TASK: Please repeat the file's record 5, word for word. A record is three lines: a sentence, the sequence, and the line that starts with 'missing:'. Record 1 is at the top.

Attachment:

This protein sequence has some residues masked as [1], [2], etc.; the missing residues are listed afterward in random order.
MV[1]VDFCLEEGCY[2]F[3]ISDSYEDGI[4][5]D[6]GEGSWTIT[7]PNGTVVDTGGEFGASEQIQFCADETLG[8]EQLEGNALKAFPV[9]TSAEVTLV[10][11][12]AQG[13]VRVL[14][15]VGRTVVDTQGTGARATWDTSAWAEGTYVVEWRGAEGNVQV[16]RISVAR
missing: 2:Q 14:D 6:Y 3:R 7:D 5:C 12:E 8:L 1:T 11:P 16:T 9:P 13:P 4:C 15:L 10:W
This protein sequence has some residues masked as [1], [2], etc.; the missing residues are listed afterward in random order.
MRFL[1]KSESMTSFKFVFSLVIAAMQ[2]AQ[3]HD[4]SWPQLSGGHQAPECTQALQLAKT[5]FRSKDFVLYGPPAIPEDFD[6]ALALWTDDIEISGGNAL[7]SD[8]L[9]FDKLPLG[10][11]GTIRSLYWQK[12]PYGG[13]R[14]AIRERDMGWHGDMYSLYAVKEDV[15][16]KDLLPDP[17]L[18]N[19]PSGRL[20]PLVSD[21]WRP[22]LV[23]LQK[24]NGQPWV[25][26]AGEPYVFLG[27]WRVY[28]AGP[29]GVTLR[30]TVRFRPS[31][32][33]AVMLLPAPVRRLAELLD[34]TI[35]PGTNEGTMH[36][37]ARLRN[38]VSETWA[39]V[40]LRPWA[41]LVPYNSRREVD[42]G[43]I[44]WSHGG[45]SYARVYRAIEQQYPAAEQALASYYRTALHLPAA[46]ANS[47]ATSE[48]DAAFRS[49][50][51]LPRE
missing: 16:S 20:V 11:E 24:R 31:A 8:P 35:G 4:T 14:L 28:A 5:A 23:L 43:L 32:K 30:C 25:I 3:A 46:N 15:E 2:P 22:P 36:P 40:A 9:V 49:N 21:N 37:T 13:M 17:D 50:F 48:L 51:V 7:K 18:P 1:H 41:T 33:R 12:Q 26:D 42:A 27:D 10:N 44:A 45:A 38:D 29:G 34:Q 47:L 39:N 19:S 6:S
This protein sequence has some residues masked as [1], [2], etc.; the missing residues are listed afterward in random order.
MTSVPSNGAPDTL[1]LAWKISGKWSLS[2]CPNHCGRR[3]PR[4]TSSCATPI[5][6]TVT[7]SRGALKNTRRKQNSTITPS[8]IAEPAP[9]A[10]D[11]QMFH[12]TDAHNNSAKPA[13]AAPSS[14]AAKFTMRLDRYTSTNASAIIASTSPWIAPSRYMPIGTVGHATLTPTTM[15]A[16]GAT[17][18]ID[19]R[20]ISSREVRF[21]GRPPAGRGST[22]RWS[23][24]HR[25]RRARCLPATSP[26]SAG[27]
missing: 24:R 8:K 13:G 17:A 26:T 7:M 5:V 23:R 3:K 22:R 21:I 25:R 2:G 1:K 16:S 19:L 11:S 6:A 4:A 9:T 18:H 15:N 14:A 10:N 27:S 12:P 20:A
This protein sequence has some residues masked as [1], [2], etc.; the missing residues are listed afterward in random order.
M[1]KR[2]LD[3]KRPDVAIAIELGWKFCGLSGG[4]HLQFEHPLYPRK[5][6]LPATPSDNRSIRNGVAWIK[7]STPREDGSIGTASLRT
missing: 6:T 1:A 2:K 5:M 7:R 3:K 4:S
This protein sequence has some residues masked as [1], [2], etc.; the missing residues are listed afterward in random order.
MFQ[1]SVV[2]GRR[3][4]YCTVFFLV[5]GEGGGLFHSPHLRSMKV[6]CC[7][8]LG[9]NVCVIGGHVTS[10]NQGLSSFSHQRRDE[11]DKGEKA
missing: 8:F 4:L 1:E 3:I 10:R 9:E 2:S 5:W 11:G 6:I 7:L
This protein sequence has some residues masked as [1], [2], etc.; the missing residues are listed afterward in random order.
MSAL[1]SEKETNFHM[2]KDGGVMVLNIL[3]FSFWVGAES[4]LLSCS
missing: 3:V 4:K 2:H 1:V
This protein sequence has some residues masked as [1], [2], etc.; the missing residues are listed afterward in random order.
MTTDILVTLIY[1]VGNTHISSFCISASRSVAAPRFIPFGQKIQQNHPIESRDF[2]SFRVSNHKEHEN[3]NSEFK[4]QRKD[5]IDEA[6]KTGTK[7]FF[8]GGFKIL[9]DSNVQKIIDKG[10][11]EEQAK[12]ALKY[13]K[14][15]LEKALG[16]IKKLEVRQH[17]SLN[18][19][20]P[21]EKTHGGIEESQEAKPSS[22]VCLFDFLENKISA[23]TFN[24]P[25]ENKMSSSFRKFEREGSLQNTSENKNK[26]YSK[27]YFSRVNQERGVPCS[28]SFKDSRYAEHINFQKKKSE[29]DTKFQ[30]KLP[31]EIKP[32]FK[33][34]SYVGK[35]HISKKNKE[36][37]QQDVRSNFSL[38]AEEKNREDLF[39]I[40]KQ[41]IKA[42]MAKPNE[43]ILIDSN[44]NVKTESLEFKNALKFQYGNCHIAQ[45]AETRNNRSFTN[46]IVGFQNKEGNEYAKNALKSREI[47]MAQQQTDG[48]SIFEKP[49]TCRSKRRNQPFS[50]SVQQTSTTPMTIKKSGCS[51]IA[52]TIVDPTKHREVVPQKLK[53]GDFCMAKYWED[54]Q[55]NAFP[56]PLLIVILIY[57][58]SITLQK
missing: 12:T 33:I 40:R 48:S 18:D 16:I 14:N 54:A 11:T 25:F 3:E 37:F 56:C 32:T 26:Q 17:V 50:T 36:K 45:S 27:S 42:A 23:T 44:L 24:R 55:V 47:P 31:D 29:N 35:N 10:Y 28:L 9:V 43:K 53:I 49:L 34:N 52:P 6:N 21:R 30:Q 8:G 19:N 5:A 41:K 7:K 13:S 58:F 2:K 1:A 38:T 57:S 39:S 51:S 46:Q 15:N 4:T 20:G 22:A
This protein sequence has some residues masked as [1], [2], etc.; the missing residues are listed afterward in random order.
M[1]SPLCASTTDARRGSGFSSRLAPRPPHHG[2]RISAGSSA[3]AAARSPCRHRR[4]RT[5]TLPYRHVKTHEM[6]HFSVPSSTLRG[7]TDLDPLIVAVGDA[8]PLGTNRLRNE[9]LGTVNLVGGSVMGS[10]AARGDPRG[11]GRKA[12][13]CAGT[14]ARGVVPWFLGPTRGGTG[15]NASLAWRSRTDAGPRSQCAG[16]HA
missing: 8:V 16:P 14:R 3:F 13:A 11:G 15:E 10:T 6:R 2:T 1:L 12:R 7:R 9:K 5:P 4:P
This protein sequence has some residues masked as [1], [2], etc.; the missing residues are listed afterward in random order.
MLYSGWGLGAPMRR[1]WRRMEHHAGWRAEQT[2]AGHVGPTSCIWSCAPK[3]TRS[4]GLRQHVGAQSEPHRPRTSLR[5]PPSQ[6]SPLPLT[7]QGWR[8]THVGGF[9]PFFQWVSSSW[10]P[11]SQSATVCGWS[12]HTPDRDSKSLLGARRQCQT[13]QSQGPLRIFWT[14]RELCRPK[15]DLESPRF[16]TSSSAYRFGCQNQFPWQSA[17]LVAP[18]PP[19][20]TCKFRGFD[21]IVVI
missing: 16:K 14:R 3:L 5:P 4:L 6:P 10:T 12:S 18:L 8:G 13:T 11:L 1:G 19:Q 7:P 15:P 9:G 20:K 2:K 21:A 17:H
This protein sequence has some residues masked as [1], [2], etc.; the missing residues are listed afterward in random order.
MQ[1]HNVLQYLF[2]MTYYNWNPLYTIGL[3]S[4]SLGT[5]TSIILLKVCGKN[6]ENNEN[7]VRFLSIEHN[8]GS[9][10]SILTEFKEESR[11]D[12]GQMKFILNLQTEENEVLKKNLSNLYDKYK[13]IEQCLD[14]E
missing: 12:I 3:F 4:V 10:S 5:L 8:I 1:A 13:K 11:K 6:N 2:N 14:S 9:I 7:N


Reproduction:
This protein sequence has some residues masked as [1], [2], etc.; the missing residues are listed afterward in random order.
MFQ[1]SVV[2]GRR[3][4]YCTVFFLV[5]GEGGGLFHSPHLRSMKV[6]CC[7][8]LG[9]NVCVIGGHVTS[10]NQGLSSFSHQRRDE[11]DKGEKA
missing: 8:F 4:L 1:E 3:I 10:R 9:E 2:S 5:W 11:G 6:I 7:L